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Democrats Have the Head-to-Head Race We've All Been Waiting For

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    Everything looks a lot different than it did one week ago, but, perhaps ironically, the Democratic field is exactly where so many predicted it would be when this whole thing started back in the early part of 2019.

    As six states head to the polls to cast their primary votes one week after Super Tuesday, the Democratic field has winnowed down to two (realistic) candidates - Senator Bernie Sanders and former Vice President Joe Biden. The progressive versus the establishment. Sound familiar? As Yogi Berra famously said, "“It's deja vu all over again.”

    It's almost impossible to not draw comparisons to 2016 and the ongoing debate among the party's two predominant wings. Both sides are certain they are "right" and look at the other not just with skepticism, but oftentimes outright disdain. And if there's another long and drawn out nomination, which is all but certain, and one side feels the system was "rigged" against them in the end then it can have disastrous consequences for the party in November.

    However, to state the obvious, this is 2020 and not 2016. Former Vice President Biden is not Hillary Clinton and the Democrats are not trying to retain the Presidency, but rather reclaim it. Many people in the Democratic Party and self-identified Independents, for reasons valid and not, did not like the former Secretary of State. Thirty years of relentless negative coverage in right-wing media will dampen anyone's credibility. That's not to say that the former Vice President has no faults, we all know he does, but the level of vitriol against him by the far-left is tame in comparison to what Secretary Clinton received.

    If I were Senator Sanders I'd be concerned how rapidly the establishment has lined up behind Vice President Biden. Two weeks ago he was written off by the media and much of the Democratic Party and now he has the most delegates of any candidate. Not just that, but now other moderate candidates won't be siphoning votes away from him. That, and the primary map is starting to look very favorable to him.

    The progressives are the loudest voice in the room, that is for certain, but it's beginning to appear they aren't the largest. How Sanders supporters handle that *if* he is not the nominee will determine whether President Trump is reelected or is a one-term President.

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    Surprise! The race has come down to pretty much exactly who most people expected it would come down to.

    I agree that it's hard to not draw comparisons to 2016, but Biden is a very different person than Secretary Clinton. He also, should he be the eventual nominee, has undoubtedly learned the lessons from Clinton's mistakes in 2016 and certainly won't repeat them this time around.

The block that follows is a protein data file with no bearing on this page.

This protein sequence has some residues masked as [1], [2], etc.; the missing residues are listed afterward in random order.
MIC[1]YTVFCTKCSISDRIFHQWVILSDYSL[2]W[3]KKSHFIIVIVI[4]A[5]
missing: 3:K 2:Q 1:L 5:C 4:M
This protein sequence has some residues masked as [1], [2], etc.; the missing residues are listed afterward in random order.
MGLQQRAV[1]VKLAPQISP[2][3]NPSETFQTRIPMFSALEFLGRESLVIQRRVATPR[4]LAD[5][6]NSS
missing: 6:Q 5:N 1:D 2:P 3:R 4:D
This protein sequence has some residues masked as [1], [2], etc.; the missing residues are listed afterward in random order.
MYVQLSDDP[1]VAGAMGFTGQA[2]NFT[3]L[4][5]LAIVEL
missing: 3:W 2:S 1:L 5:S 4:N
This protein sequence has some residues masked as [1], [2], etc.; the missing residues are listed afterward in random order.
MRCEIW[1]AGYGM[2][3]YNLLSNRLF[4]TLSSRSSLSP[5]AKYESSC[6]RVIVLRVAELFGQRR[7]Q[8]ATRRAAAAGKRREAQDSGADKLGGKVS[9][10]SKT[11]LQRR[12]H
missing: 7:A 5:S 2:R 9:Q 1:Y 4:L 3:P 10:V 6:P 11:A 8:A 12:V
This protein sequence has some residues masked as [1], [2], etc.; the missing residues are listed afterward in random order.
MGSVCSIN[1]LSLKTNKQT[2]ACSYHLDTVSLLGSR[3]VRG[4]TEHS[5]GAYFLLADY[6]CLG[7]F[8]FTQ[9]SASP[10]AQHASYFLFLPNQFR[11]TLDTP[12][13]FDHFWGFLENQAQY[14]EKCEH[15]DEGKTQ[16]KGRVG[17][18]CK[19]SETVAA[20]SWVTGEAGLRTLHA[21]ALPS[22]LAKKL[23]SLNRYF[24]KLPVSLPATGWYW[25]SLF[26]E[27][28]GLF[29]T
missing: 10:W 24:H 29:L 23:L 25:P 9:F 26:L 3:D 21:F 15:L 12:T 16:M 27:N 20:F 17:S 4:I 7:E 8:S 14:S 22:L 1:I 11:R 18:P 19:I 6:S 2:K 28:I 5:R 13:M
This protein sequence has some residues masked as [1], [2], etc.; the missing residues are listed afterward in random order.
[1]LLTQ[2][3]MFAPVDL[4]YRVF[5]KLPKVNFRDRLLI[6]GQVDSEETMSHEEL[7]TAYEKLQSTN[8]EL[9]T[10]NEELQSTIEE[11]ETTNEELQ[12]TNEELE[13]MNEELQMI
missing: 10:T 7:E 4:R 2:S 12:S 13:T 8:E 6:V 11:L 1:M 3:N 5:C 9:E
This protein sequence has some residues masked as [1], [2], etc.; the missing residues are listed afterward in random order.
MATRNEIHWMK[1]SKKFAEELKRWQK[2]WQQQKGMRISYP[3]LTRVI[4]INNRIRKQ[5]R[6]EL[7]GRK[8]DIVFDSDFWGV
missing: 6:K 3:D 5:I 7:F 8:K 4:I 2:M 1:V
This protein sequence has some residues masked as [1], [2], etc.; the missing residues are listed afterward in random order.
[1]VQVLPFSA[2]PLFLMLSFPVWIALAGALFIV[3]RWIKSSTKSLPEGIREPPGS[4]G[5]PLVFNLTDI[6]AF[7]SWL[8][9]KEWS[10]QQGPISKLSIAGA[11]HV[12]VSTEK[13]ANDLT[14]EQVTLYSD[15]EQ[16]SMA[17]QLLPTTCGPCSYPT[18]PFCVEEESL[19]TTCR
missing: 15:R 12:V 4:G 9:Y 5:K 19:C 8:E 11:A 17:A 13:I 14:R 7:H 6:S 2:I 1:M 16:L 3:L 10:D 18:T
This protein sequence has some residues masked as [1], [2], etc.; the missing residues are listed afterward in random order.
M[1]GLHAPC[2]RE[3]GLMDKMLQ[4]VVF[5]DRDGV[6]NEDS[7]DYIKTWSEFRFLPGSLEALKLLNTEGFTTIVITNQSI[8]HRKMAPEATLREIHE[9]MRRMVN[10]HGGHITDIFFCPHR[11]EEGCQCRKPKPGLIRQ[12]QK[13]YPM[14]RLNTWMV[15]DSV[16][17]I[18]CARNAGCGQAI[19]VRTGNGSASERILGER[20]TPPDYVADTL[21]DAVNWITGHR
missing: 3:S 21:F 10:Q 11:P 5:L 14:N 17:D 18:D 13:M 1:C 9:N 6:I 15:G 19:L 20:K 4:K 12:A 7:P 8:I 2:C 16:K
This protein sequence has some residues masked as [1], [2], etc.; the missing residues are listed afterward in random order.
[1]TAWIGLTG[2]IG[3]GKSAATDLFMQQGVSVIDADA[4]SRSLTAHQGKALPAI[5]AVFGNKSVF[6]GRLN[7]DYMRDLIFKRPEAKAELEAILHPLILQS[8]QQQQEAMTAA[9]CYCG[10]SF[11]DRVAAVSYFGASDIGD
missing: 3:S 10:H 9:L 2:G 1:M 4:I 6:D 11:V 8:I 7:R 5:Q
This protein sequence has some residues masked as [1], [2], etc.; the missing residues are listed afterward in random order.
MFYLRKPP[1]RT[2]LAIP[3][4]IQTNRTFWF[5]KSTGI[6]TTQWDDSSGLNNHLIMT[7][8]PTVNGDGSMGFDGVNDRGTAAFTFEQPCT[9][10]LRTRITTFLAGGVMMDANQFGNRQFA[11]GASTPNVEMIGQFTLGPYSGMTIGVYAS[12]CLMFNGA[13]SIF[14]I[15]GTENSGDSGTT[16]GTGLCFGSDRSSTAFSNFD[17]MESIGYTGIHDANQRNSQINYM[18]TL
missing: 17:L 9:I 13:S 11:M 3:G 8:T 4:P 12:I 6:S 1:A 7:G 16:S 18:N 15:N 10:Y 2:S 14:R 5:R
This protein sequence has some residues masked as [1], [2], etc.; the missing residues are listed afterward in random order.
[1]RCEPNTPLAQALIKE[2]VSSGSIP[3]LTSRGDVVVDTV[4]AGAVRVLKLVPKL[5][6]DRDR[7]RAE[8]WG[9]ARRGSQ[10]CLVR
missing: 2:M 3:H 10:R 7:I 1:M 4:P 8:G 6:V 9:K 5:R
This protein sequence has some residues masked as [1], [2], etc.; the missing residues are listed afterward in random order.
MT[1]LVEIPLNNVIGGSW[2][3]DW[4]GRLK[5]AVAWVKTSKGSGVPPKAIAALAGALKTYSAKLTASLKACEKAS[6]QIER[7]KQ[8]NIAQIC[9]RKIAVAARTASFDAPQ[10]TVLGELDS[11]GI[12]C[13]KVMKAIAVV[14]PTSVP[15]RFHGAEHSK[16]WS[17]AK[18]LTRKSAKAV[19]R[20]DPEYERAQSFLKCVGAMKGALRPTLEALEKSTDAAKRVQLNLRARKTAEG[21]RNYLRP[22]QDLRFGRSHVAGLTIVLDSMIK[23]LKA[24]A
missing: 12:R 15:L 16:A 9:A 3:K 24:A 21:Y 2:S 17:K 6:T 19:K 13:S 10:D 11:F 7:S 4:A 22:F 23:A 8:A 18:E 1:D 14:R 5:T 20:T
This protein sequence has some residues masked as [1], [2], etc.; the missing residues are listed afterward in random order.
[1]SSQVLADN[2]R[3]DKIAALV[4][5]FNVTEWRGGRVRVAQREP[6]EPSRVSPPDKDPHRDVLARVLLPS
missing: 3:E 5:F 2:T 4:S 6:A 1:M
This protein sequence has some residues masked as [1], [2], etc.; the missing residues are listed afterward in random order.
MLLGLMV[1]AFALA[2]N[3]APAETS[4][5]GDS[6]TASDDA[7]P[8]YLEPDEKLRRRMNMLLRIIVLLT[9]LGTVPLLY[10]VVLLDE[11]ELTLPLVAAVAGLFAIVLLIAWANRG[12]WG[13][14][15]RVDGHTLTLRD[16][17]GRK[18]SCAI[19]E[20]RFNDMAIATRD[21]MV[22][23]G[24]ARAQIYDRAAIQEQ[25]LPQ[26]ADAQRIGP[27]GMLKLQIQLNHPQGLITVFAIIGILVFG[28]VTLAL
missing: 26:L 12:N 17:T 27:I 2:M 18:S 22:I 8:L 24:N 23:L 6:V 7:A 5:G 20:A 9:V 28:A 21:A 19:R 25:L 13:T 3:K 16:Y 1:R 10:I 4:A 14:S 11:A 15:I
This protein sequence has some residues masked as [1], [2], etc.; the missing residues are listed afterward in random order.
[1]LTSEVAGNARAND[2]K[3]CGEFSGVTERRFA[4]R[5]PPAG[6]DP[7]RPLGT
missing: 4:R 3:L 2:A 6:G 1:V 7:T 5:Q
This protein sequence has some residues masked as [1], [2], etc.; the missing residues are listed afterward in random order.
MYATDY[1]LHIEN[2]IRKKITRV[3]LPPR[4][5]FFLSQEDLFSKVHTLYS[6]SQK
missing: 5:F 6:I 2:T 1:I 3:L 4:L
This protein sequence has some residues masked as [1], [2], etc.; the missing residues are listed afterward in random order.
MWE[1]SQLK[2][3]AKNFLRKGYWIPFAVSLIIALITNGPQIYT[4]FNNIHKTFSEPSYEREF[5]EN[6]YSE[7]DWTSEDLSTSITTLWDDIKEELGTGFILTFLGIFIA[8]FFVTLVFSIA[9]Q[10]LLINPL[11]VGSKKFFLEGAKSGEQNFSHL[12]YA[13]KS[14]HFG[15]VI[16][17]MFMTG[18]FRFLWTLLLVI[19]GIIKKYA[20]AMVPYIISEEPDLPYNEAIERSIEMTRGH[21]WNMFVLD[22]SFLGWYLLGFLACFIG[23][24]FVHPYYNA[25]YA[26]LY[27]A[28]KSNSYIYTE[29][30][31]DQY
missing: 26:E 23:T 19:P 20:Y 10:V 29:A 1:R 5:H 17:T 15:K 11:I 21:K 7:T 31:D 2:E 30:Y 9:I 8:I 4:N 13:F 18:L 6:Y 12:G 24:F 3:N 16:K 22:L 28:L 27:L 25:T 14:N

I'm really interested to see how this next major round of primaries pans out and where everything stands when they are done. My prediction, which I encourage everyone to take with a giant grain of salt, is that Biden will do pretty well tonight, but won't have any blowout victories that will convince Sanders to bow out. If Sanders has shown Democrats anything, it's that he is willing to fight to the very end.

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    There's no sugarcoating it - Bernie Sanders had about as bad a night as humanly possible last night. He got clobbered in a state he won in 2016 (Michigan), essentially tied a state he dominated in 2016 (Washington), and was obliterated in a state he basically tied in 2016 (Missouri). It's not a good day to be a Sanders supporter, that is for sure.

    Honestly, I just don't see how Bernie can come back from this. He has insisted he is the most electable candidate to take on Donald Trump and pointed to the states he won in 2016 as proof. Last night basically light that argument on fire.

    The only question, at least in my opinion, is whether Bernie stays in till the bitter end like he did in 2016 or if he bows out gracefully and gets behind Biden as he focuses on the general. His decisions now may have a profound impact on what happens in November.

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    I'm really interested to see how the debate will unfold tonight. Instead of each candidate getting a minute or two (at most) to answer a question, they will (hopefully) be given far more opportunity to articulate their message and contrast it with the other candidate.

    Personally, I think the writing is on the wall for Senator Sanders. The map is looking less and less favorable to him and his only real hope is that Biden commits some crazy gaffe that he won't be able to recover from. I don't think that's a very likely scenario and have a feeling that Sanders will be dropping out in the next week or so.